Sok Eysan, spokesman of the ruling CPP, refuted allegations that the money was a form of vote-buying, saying that it is an internal party issue.
“It does not win their hearts related to providing cash because we have only given it to our party members,” he said.
“If we give money to other political party members, that we could call trying to win their hearts but it is our own members so we do not buy their hearts,” Eysan said.
Eysan said just a small amount of cash was given to cover transport costs. He noted that CPP officials have regularly been meeting with commune councilors, candidates, and party members to ensure they provide good public services to serve local people
Hang Puthea, spokesman of the National Election Committee, says any political party gatherings before the campaign period falls under the jurisdiction of local authorities, noting that NEC is in charge of activity only during the election campaign, which runs May 21 to June 3.
He said that it is not against the election law for political parties to meet with their members at a party office or private building.
“Providing gifts or supporting money among their party members is not breaking the law,” Puthea said.
“It is just a rumor because NEC has carried out an investigation when there is an official complaint,” he said.
Lacking the resources of the well-funded ruling party, and saying they are ethically opposed to the practice, smaller parties told CamboJA they have policies against handing out cash.
The Candlelight Party has also begun meeting with supporters, but said they aren’t giving cash for fear it could be viewed as a form of vote-buying.
Sok Narean, Candlelight party working group chief in Preah Vihear province, said that on May 4, the party met about 1000 party members to disseminate political messages ahead of election campaigns.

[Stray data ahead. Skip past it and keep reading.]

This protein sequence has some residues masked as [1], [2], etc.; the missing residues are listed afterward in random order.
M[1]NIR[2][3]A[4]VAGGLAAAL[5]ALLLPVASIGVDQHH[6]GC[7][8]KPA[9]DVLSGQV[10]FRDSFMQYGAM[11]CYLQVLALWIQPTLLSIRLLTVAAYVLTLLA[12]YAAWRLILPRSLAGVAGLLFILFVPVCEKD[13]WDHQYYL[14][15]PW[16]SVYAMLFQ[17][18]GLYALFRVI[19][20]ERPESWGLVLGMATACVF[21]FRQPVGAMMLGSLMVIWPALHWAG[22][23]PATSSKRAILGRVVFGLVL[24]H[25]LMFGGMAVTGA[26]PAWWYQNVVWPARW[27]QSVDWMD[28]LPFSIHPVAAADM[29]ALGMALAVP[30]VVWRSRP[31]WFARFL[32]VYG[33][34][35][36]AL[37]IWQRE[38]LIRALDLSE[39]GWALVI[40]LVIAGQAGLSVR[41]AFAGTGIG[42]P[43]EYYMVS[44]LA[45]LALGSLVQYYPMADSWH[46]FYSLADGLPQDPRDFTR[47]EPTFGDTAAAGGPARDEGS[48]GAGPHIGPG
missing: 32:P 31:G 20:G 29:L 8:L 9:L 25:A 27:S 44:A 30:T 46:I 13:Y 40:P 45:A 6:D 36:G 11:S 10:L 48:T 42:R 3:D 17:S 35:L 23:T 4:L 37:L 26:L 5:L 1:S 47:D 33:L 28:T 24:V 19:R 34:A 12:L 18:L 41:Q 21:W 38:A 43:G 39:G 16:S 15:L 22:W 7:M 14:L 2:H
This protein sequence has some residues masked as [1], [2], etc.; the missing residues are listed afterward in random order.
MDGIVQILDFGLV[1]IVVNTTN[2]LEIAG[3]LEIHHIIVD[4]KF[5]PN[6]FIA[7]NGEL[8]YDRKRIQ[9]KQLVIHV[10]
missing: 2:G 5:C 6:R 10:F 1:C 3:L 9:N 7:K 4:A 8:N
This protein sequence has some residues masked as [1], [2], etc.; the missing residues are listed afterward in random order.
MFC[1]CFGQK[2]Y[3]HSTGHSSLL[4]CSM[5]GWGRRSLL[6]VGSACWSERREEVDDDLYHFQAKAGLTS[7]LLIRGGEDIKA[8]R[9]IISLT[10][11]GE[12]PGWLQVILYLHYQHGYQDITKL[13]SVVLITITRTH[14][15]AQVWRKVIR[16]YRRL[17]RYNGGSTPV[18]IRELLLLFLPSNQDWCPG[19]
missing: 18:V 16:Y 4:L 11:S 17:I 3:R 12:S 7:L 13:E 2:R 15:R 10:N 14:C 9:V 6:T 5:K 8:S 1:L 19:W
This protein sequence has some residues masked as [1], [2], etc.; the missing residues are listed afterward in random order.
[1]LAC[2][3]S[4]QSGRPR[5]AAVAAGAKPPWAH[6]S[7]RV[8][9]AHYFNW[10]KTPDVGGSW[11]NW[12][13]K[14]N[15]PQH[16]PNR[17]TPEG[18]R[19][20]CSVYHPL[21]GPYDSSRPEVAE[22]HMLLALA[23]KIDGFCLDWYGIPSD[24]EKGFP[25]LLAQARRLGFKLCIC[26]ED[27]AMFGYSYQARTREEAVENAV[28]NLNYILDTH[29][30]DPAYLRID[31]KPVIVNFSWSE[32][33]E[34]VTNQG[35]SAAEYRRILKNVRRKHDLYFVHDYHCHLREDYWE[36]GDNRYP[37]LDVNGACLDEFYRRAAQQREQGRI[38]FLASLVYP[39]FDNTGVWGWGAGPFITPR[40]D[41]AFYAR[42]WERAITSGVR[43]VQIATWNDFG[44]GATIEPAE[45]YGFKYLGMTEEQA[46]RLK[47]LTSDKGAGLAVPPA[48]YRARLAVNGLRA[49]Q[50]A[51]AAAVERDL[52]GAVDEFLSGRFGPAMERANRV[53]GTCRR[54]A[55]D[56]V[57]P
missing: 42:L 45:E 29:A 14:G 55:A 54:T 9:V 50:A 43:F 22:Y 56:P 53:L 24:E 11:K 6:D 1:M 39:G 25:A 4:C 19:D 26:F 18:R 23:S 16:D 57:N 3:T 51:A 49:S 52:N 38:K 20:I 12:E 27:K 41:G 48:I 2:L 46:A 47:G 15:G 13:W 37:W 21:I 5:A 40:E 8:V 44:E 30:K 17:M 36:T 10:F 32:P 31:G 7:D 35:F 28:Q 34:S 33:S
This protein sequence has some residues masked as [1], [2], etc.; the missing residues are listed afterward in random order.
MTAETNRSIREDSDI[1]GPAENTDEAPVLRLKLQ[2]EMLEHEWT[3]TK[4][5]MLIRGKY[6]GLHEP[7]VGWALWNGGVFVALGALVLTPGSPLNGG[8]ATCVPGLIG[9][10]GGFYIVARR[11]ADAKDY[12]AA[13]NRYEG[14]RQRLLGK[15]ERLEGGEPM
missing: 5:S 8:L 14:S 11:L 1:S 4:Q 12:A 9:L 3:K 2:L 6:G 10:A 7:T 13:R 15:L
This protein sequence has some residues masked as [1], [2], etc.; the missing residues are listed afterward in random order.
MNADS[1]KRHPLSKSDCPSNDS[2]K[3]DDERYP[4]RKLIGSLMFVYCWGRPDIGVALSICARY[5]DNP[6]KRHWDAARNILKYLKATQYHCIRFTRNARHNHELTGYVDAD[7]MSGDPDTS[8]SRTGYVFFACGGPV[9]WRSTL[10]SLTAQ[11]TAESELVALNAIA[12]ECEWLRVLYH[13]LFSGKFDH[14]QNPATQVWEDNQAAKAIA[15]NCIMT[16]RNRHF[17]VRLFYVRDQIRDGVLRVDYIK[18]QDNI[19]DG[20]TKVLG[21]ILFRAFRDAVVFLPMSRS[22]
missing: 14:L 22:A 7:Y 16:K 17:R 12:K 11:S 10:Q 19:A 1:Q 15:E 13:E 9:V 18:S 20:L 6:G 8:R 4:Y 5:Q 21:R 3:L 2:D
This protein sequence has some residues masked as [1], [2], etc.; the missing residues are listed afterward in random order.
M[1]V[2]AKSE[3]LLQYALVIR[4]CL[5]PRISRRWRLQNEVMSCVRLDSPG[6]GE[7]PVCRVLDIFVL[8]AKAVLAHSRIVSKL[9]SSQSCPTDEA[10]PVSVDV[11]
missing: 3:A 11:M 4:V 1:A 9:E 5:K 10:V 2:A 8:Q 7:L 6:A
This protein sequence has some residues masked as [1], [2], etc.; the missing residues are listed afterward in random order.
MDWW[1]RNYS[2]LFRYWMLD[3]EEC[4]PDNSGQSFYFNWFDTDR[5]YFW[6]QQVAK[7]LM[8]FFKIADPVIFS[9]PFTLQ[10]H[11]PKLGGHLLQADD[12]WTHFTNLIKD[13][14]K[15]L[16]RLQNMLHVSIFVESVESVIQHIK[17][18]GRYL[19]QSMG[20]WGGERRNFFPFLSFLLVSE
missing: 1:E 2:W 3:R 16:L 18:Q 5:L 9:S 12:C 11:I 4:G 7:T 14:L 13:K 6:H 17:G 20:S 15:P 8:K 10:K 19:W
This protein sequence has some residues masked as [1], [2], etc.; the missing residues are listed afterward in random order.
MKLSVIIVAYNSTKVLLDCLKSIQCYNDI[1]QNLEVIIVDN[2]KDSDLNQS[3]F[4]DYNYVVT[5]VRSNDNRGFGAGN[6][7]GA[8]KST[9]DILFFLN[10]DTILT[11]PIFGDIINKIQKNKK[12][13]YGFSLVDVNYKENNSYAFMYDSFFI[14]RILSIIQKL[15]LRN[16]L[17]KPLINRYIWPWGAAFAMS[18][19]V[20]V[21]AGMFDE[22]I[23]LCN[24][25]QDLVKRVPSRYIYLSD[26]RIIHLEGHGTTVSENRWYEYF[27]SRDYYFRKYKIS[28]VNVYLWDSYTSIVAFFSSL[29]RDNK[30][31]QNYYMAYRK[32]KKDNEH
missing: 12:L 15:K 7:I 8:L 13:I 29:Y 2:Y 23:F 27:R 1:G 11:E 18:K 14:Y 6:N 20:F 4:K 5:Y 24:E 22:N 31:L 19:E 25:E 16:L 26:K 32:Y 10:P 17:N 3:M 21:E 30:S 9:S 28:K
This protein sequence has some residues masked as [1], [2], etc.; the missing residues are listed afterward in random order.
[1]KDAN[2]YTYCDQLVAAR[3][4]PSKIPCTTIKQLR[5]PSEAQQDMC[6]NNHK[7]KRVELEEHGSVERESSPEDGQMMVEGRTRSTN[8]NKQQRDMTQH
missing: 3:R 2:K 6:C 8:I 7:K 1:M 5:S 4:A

“At the gathering of the Candlelight Party we have not provided gifts or anything to our own members, but we have eaten Khmer noodles in solidarity,” Narean said.
“The image of providing gifts by the Cambodian People’s Party is buying to win their hearts or voting-buying,” he said.
Ou Thay, 59, a member of Candlelight Party living in Phnom Penh, said he thinks voters are too savvy to be convinced by small amounts of cash.
“I think that what they [CPP] are doing is not effective because now people understand, related to buying their hearts, including family nepotism,” he said.
Khmer National United Party member Net Sinath, from Takeo province, said that her party does not provide any cash during meetings with party members and supporters.
“I think that providing gifts and other items is entirely buying their hearts,” she said.
On Thursday, the European Parliament adopted a resolution expressing “its deep concern over the backsliding on human rights in Cambodia in light of the upcoming local elections in June 2022 and national elections in 2023.”
The resolution condemned the ongoing government crackdown against journalists, activists, and the opposition “orchestrated by Prime Minister Hun Sen and his Cambodian Peoples’ Party” and pushed for charges against CNRP members to be dropped and the party permitted to return to politics.
It also urged that the European Commission use all tools available, including “a complete suspension of Cambodia’s ‘Everything But Arms’ status and other sanctions,” in case electoral observers find evidence of unfair elections.